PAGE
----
A hunting competition in New Zealand has come under fire from the New Zealand Society for the Prevention of Cruelty to Animals (SPCA) for asking children under the age of 14 to kill feral cats.
The North Canterbury Hunting Competition, which aims to raise money for a local school, was offering $250 to the child who killed the most feral cats by late June, according to the New Zealand Herald.
“Organisers have stated that cats will be scanned for the presence of a microchip to identify pet cats, however, this will be done after the animal has been shot and killed,” the SPCA said in a statement seen by the Herald.
They added on Facebook that it isn't possible to tell the difference between pet cats, strays, and feral cats purely on sight, putting people's pets at risk.
"In addition, children often use air rifles in these sorts of event which increase the likelihood of pain and distress, and can cause a prolonged death," they added. "Our SPCA Inspector Lead here in Christchurch says cases of cats being shot which don’t result in immediate death aren’t uncommon, with one happening just yesterday, 17 April."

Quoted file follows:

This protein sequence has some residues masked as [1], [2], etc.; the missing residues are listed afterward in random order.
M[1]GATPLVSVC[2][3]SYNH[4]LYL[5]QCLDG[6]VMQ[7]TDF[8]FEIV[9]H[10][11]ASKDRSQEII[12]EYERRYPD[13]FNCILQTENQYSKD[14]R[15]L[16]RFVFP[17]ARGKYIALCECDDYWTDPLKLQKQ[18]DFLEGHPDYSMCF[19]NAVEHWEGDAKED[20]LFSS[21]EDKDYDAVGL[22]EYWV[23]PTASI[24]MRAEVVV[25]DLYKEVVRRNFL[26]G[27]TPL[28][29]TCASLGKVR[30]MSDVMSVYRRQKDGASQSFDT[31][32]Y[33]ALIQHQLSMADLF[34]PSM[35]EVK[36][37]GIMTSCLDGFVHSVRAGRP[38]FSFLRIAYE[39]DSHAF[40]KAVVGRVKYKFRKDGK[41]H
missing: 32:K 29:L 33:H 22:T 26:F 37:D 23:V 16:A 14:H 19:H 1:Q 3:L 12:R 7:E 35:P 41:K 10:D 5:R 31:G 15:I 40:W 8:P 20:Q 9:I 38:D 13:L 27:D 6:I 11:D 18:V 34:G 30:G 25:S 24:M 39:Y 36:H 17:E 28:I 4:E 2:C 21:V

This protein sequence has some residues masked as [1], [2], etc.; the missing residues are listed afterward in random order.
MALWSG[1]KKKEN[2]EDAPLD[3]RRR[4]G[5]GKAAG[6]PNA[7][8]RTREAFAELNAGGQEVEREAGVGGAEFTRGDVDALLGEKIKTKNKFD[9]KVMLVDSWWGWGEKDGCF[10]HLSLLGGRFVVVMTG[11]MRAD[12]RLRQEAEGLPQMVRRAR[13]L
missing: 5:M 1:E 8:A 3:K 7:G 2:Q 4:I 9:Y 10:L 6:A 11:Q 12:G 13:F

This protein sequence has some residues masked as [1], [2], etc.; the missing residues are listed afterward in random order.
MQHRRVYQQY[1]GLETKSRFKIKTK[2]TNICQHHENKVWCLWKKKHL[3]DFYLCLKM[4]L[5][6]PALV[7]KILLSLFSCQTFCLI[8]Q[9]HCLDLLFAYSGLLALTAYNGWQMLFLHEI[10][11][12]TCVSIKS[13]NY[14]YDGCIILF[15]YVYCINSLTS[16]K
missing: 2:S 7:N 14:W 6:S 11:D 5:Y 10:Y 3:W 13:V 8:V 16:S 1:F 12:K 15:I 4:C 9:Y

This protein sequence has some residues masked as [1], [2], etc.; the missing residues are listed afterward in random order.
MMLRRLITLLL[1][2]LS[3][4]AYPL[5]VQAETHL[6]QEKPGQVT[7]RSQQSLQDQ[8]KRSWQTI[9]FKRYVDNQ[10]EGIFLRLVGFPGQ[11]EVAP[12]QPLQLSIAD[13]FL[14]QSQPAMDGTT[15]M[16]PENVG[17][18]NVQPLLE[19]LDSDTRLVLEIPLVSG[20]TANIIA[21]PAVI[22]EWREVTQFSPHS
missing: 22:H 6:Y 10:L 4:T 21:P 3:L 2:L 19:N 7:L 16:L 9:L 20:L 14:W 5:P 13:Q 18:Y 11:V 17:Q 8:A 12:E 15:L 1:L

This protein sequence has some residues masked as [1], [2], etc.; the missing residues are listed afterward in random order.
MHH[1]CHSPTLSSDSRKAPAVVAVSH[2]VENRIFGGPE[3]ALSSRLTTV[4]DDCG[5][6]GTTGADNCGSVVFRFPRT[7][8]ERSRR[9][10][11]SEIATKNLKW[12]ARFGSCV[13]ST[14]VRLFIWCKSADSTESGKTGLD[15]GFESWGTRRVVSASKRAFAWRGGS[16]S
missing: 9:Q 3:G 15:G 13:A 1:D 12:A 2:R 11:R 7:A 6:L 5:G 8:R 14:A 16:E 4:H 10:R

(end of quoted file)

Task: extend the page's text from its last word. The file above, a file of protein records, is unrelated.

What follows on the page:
The competition's organizers have since decided to call off the competition.
"Our sponsors and school safety are our main priority, so the decision has been made to withdraw this category for this year to avoid further backlash at this time. We are disappointed and apologise for those who were excited to be involved in something that is about protecting out native birds, and other vulnerable species," they wrote in a statement on Facebook, adding "to clarify, for all hunting categories, our hunters are required to abide by firearms act 1983 and future amendments as well as the animal welfare act 1999."
Similar competitions have of course been run in the past, when people were even more willing than today to let children run around shooting live animals. One notable incident saw California ask children to get out there and destroy the "squirrel army", and bring tails to their schools as proof of their kill, resulting in a tremendous stench.
The competition saw around 100,000 squirrels meet their maker, all within the space of a week.